If you’d like to talk to our Marietta will lawyers about taking care of your family so they don’t suffer financially at the time of your death, give us a call at 770-425-6060.

 

Stop! Don’t Transfer Ownership of Your Home without Understanding These 6 Hazards

Stop! Don’t Transfer Ownership of Your Home without Understanding These 6 Hazards

Many people believe that it would be easier for their loved ones if they transferred ownership of their home before they need to. Bypassing probate in Cobb County, they believe, will be easiest for everyone. That could be true. However, there are several risks to consider that might harm you or your heirs.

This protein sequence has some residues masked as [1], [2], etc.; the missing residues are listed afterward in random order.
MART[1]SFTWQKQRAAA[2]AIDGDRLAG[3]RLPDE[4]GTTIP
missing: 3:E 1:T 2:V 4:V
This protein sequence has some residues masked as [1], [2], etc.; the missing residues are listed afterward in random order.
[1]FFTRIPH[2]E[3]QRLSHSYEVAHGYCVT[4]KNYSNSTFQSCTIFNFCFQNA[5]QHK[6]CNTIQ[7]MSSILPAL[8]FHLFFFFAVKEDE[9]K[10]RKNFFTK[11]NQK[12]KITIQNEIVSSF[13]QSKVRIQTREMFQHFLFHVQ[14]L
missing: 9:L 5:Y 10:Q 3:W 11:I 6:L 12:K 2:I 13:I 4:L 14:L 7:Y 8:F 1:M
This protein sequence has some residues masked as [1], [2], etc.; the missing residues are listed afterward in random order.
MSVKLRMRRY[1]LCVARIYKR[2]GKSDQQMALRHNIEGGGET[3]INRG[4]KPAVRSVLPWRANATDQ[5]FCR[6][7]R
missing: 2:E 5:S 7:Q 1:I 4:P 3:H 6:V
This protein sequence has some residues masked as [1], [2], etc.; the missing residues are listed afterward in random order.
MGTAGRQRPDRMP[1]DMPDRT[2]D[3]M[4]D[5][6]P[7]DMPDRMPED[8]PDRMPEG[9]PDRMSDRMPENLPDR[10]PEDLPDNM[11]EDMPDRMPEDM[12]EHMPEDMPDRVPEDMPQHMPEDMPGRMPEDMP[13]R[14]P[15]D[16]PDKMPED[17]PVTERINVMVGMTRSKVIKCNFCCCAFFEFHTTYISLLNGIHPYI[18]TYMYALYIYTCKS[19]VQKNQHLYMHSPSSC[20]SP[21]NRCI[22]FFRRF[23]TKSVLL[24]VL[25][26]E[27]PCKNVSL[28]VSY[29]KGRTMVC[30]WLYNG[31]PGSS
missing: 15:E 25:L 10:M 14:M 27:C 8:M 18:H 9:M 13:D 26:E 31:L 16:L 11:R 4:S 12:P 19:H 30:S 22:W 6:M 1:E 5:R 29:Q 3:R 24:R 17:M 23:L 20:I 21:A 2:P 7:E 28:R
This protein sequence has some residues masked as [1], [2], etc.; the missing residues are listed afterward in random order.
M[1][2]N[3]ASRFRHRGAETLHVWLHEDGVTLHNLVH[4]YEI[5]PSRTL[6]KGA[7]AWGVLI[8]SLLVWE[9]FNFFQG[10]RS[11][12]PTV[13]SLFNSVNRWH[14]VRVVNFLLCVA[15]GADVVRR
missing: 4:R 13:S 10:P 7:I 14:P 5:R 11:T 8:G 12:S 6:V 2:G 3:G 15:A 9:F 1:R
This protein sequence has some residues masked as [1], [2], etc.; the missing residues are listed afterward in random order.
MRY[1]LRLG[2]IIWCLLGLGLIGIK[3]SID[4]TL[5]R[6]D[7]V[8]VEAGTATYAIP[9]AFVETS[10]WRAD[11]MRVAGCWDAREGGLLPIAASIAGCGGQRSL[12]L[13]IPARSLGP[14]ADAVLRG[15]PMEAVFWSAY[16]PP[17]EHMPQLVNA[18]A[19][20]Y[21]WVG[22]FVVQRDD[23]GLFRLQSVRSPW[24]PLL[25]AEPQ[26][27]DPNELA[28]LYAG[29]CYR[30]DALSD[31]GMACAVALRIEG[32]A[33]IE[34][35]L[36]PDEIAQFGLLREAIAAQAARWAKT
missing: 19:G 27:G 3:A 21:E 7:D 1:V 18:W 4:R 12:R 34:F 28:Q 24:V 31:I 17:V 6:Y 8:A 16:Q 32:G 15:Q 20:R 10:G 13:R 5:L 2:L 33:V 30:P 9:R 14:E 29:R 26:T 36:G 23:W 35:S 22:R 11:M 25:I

Hazard #1 – You could create tax problems

If you transfer your principle residence you could be disqualified from part or all of the capital gains tax exclusion causing an unnecessary tax liability. This means that if you decide to sell after sharing ownership of your home with your children, they would have to pay capital gains taxes on the increased value of the home. This is really bad news if you’ve lived in your home for many years and the value of the property has significantly increased.

Hazard #2 – House value counts against you if you need Medicaid

If you transfer your house within 5 years of needing Medicaid assistance for a nursing home, you will probably be ineligible. Medicaid has a five year “look back” period where any monetary gifts or property transfers are considered which may take you above the income requirements.

Hazard #3 – Your loved one could get divorced

If you transfer an ownership interest of your home to your child, and then the child gets divorced, your ex-son/daughter-in-law might be entitled to part of the value.